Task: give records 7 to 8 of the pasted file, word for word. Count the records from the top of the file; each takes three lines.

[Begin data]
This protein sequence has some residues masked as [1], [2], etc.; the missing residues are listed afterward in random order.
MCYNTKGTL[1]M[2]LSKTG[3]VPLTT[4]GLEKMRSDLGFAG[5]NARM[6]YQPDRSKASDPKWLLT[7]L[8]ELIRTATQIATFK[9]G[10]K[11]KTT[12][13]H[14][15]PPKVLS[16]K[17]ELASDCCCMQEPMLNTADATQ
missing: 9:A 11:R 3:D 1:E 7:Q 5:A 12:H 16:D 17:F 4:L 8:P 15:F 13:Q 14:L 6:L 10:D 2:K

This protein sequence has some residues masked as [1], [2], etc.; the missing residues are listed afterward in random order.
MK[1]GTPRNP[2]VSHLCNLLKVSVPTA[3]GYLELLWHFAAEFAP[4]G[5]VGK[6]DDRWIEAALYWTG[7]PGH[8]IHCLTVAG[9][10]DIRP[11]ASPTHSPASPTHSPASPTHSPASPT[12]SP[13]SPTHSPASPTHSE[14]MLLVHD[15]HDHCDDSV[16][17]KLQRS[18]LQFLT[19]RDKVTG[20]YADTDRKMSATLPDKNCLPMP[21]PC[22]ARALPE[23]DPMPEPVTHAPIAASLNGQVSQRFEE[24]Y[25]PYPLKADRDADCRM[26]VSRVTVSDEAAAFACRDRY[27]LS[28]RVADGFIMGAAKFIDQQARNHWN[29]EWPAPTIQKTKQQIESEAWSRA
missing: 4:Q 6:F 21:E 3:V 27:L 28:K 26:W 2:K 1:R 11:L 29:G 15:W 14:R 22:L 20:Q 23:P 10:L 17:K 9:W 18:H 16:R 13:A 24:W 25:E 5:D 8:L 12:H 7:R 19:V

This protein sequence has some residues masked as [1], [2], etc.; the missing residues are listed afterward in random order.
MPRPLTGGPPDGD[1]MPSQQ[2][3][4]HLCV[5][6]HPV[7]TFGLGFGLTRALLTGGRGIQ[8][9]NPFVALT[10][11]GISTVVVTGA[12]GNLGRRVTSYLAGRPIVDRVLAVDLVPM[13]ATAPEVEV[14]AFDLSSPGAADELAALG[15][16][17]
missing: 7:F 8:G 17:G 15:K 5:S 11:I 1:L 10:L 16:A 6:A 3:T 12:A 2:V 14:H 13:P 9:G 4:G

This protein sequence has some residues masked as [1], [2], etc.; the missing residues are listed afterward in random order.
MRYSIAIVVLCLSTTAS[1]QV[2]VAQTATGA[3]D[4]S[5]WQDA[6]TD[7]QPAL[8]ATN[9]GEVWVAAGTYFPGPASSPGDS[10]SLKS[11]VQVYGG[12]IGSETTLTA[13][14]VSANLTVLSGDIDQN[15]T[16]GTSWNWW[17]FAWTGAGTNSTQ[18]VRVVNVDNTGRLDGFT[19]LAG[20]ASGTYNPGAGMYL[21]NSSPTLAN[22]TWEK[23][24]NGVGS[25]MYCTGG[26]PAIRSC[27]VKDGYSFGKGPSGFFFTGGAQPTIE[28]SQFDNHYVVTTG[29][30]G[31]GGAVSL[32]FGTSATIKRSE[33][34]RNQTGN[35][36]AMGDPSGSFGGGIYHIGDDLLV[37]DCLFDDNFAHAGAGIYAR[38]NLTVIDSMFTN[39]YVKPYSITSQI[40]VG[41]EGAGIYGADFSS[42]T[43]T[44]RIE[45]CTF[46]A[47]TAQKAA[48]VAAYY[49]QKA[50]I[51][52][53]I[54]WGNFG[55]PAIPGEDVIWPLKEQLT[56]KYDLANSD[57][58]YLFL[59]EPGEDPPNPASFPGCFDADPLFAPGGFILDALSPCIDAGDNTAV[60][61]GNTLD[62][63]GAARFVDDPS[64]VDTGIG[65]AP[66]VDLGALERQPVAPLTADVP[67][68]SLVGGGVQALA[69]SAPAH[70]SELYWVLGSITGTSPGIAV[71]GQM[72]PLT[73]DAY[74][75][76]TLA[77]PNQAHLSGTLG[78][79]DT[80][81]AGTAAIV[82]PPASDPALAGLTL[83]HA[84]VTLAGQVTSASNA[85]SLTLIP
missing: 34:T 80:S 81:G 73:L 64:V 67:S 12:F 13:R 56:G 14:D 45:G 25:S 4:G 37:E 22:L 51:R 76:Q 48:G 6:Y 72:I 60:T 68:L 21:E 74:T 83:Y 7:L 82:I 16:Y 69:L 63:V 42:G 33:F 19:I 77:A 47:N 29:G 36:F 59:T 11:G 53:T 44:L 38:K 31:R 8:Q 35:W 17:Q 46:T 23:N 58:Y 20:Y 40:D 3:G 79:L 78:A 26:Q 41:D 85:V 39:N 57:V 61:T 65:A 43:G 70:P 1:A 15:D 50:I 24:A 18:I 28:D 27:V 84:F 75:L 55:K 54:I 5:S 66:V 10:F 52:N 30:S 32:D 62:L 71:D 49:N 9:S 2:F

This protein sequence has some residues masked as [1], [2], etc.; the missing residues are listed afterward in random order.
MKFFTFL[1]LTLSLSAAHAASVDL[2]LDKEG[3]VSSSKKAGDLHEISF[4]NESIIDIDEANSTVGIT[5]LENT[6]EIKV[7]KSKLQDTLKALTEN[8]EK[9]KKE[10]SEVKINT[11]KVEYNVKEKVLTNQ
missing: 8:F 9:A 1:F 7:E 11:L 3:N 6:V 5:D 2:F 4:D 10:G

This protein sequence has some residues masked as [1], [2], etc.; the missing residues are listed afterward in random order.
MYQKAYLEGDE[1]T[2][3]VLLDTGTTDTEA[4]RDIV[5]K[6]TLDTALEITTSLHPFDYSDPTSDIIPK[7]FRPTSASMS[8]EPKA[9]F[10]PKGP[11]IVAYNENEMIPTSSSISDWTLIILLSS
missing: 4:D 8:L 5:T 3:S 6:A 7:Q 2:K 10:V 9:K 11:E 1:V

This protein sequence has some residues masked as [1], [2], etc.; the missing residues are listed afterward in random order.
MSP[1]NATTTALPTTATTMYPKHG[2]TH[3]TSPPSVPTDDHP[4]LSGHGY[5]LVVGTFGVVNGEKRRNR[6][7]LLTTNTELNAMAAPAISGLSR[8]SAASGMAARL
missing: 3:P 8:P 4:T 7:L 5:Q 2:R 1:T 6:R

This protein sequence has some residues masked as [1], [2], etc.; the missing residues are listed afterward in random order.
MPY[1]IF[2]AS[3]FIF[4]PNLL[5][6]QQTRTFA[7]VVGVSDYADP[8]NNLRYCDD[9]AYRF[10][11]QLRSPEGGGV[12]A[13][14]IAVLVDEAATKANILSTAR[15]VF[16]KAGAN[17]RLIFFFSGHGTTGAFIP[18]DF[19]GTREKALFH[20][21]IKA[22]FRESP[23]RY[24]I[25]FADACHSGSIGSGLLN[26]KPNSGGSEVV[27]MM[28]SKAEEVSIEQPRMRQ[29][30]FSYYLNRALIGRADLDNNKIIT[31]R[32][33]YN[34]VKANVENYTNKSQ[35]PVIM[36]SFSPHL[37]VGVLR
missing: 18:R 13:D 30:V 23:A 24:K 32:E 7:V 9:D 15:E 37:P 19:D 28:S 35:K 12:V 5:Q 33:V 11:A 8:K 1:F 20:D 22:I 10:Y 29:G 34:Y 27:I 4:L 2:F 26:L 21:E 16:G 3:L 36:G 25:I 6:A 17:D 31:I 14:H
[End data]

This protein sequence has some residues masked as [1], [2], etc.; the missing residues are listed afterward in random order.
MSP[1]NATTTALPTTATTMYPKHG[2]TH[3]TSPPSVPTDDHP[4]LSGHGY[5]LVVGTFGVVNGEKRRNR[6][7]LLTTNTELNAMAAPAISGLSR[8]SAASGMAARL
missing: 3:P 8:P 4:T 7:L 5:Q 2:R 1:T 6:R

This protein sequence has some residues masked as [1], [2], etc.; the missing residues are listed afterward in random order.
MPY[1]IF[2]AS[3]FIF[4]PNLL[5][6]QQTRTFA[7]VVGVSDYADP[8]NNLRYCDD[9]AYRF[10][11]QLRSPEGGGV[12]A[13][14]IAVLVDEAATKANILSTAR[15]VF[16]KAGAN[17]RLIFFFSGHGTTGAFIP[18]DF[19]GTREKALFH[20][21]IKA[22]FRESP[23]RY[24]I[25]FADACHSGSIGSGLLN[26]KPNSGGSEVV[27]MM[28]SKAEEVSIEQPRMRQ[29][30]FSYYLNRALIGRADLDNNKIIT[31]R[32][33]YN[34]VKANVENYTNKSQ[35]PVIM[36]SFSPHL[37]VGVLR
missing: 18:R 13:D 30:V 23:A 24:K 32:E 7:V 9:D 15:E 37:P 19:D 28:S 35:K 12:V 5:Q 33:V 11:A 8:K 1:F 20:D 22:I 10:Y 29:G 34:Y 27:I 4:L 2:F 26:L 21:E 16:G 3:L 36:G 25:I 6:A 17:D 31:I 14:H